95% of all human activities such as energy generation and transportation use fossil fuels. When burned, fossil fuels release greenhouse gases which contribute to a warming climate by trapping heat in the Earth’s atmosphere. Human activities have been responsible for almost all of the increase in greenhouse gases in the atmosphere over the last 150 years.

The primary sources of CO2 emissions are:

1. Transportation

The sector that contributes the most to greenhouse gas emissions is transportation. We burn fossil fuels to run cars, railways, ships, and planes.

2. Electricity

Electricity generation occurs through the burning of mostly coal and natural gas. Electricity generation is the second most polluting activity with regards to CO2 emissions. It constitutes around 25% of all greenhouse gas emissions.

3. Industries

The chemical reactions that convert raw material into goods emit greenhouse gases. Apart from that, even burning fossil fuels to power the industries leads to CO2 emissions.

4. Commercial and Residential

These include emissions from businesses and homes. The handling of wastes, the consumption of energy, and the use of certain products are some activities that contribute to your carbon footprint.

5. Agriculture

Agriculture constitutes about 10% of all greenhouse gas emissions. Livestock, soil, crop production, and the use of fertilizers lead to the emission of CO2.

6. Land Use and Forests

Based on what the land is used for, it can either act as a carbon sink or a source of CO2 emissions.

Carbon Footprint Standards (Scope 1, 2, 3)

To help companies and businesses calculate and track their carbon footprint, the India GreenHouse Gas Program (India GHG Program) has established three ‘scopes’. These scopes aid companies in reporting and reducing their CO2 emissions. The scopes are:

Scope 1: Direct GHG Emissions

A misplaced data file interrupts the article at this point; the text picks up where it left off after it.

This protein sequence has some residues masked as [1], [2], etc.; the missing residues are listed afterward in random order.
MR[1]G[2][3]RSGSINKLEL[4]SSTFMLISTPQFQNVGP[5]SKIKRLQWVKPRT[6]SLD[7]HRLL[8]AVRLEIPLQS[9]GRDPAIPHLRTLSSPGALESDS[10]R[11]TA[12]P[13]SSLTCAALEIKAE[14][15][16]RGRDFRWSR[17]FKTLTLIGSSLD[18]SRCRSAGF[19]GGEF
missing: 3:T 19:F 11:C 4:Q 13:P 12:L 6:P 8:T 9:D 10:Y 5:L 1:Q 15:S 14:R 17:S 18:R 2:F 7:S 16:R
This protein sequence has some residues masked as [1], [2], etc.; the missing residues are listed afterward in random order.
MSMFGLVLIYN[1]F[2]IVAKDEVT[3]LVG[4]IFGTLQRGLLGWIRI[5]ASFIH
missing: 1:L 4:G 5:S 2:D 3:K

These are emissions from sources that a business or company directly controls. For example, emissions from vehicles owned by the company, air conditioners, and heaters on company property, the manufacture of company products, etc.

Scope 2: Indirect Emissions from Electricity

The GHG Program defines Scope 2 as the release of greenhouse gases from the production and generation of electricity that the company consumes. These emissions are not released within the physical boundary of the company but occur at electricity generation plants.

Scope 3: Other Indirect GHG Emissions

These emissions are from sources associated with the company but not directly owned or controlled by it. For example, emissions from the transport of purchased and supplied products, the transport of employees, waste disposal, etc.

white smoke coming out from building

A company must choose 12 months for which it can collect data from various activities belonging to the three scopes. Examples of measurements that can be recorded and reported include electricity use, fuel used by company vehicles, fuel from employee transportation, water supply, and waste generated or recycled.

The company can make reasonable estimates for data that may be difficult to obtain (such as scope 3: other indirect emissions).

To calculate the greenhouse gases emitted from activities associated with the business, the data (or measurements) recorded from activities must be converted to kg of CO2 per year using an ’emission factor’.

An emission factor is a value relating the release of a quantity of a pollutant with the activity causing the release of that pollutant.

You can find recently updated emission factors on the official website of the GreenHouse Gas Protocol. You can also find the emission factors on the India GHG Program website.

You can then calculate the carbon footprint of your company using the formula:

Activity Data X Emission Factor = Carbon Emissions

A company’s carbon footprint would be the sum of emissions from each activity.

Companies and governments can use this information to monitor their emissions and set realistic targets for the future. They can also adapt or create new models to reduce their carbon footprint. Wherever applicable, they can make the switch to renewable forms of energy.